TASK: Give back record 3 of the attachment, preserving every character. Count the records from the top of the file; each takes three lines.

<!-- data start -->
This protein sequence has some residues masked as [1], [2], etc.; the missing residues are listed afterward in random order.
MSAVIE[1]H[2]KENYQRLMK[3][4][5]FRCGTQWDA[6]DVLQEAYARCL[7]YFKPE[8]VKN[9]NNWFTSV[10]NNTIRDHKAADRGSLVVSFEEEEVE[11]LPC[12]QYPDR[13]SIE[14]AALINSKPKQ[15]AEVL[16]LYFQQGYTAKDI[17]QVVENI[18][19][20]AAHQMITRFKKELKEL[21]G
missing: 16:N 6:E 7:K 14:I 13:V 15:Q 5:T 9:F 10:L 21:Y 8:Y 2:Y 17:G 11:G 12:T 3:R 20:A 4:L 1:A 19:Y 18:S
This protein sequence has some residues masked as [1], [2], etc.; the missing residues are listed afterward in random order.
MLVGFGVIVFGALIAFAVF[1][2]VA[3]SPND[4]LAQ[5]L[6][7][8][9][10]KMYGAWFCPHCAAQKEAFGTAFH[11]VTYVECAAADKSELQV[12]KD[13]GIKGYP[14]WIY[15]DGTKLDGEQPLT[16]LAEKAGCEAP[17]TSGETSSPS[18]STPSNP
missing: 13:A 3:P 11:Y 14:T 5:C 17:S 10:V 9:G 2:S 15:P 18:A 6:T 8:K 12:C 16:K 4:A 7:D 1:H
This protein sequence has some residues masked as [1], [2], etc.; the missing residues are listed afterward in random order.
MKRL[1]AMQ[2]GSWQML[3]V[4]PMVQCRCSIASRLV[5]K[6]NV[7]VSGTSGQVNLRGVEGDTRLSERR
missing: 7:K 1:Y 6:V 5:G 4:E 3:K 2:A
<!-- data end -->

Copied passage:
This protein sequence has some residues masked as [1], [2], etc.; the missing residues are listed afterward in random order.
MKRL[1]AMQ[2]GSWQML[3]V[4]PMVQCRCSIASRLV[5]K[6]NV[7]VSGTSGQVNLRGVEGDTRLSERR
missing: 7:K 1:Y 6:V 5:G 4:E 3:K 2:A